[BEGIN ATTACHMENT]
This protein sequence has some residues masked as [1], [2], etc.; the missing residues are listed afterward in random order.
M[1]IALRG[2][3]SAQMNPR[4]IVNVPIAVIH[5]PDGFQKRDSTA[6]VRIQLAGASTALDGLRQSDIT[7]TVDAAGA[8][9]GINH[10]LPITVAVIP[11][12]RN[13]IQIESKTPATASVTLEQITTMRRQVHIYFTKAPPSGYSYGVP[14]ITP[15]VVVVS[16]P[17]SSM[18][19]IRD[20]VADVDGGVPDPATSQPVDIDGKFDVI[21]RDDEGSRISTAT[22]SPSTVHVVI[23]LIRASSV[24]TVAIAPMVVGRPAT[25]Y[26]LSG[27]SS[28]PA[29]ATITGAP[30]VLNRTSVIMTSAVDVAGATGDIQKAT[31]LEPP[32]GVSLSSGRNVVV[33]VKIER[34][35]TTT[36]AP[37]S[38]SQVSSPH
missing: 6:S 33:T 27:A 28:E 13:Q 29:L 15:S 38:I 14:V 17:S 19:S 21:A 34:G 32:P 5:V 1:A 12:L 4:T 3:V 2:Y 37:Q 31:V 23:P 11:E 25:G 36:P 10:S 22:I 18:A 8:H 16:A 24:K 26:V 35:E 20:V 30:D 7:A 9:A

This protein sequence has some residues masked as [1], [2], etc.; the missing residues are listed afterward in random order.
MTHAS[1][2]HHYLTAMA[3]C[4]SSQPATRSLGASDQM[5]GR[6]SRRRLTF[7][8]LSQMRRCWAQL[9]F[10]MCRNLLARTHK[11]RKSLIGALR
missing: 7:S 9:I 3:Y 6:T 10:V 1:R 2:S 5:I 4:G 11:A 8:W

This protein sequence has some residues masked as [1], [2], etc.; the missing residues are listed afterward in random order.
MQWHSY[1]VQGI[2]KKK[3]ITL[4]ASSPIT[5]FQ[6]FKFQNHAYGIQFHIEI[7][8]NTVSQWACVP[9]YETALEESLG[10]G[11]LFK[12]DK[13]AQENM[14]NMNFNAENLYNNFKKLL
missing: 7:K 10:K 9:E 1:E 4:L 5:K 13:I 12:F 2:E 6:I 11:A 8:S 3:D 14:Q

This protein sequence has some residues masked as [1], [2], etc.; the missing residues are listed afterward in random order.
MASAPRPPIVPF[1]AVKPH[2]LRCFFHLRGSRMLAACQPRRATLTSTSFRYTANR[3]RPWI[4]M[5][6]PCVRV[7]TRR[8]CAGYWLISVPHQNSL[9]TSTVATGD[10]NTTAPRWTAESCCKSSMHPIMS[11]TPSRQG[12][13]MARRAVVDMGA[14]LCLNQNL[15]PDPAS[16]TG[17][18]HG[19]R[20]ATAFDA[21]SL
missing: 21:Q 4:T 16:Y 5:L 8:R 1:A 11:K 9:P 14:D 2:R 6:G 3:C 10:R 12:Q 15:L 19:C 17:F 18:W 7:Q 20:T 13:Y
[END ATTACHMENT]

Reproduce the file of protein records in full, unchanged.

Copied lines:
This protein sequence has some residues masked as [1], [2], etc.; the missing residues are listed afterward in random order.
M[1]IALRG[2][3]SAQMNPR[4]IVNVPIAVIH[5]PDGFQKRDSTA[6]VRIQLAGASTALDGLRQSDIT[7]TVDAAGA[8][9]GINH[10]LPITVAVIP[11][12]RN[13]IQIESKTPATASVTLEQITTMRRQVHIYFTKAPPSGYSYGVP[14]ITP[15]VVVVS[16]P[17]SSM[18][19]IRD[20]VADVDGGVPDPATSQPVDIDGKFDVI[21]RDDEGSRISTAT[22]SPSTVHVVI[23]LIRASSV[24]TVAIAPMVVGRPAT[25]Y[26]LSG[27]SS[28]PA[29]ATITGAP[30]VLNRTSVIMTSAVDVAGATGDIQKAT[31]LEPP[32]GVSLSSGRNVVV[33]VKIER[34][35]TTT[36]AP[37]S[38]SQVSSPH
missing: 6:S 33:T 27:A 28:E 13:Q 29:L 15:S 38:I 14:V 17:S 19:S 21:A 34:G 32:P 5:V 1:A 12:L 4:T 3:V 2:Y 37:Q 31:V 23:P 11:E 25:G 36:P 10:S 22:I 18:A 8:H 16:A 24:K 26:V 35:E 20:V 30:D 7:A 9:A

This protein sequence has some residues masked as [1], [2], etc.; the missing residues are listed afterward in random order.
MTHAS[1][2]HHYLTAMA[3]C[4]SSQPATRSLGASDQM[5]GR[6]SRRRLTF[7][8]LSQMRRCWAQL[9]F[10]MCRNLLARTHK[11]RKSLIGALR
missing: 7:S 9:I 3:Y 6:T 10:V 1:R 2:S 5:I 4:G 11:A 8:W

This protein sequence has some residues masked as [1], [2], etc.; the missing residues are listed afterward in random order.
MQWHSY[1]VQGI[2]KKK[3]ITL[4]ASSPIT[5]FQ[6]FKFQNHAYGIQFHIEI[7][8]NTVSQWACVP[9]YETALEESLG[10]G[11]LFK[12]DK[13]AQENM[14]NMNFNAENLYNNFKKLL
missing: 7:K 10:K 9:E 1:E 4:L 5:K 13:I 12:F 2:E 6:I 11:A 8:S 3:D 14:Q

This protein sequence has some residues masked as [1], [2], etc.; the missing residues are listed afterward in random order.
MASAPRPPIVPF[1]AVKPH[2]LRCFFHLRGSRMLAACQPRRATLTSTSFRYTANR[3]RPWI[4]M[5][6]PCVRV[7]TRR[8]CAGYWLISVPHQNSL[9]TSTVATGD[10]NTTAPRWTAESCCKSSMHPIMS[11]TPSRQG[12][13]MARRAVVDMGA[14]LCLNQNL[15]PDPAS[16]TG[17][18]HG[19]R[20]ATAFDA[21]SL
missing: 21:Q 4:T 16:Y 5:L 8:R 1:A 11:K 9:P 14:D 2:R 6:G 3:C 10:R 12:Q 15:L 19:C 17:F 18:W 7:Q 20:T 13:Y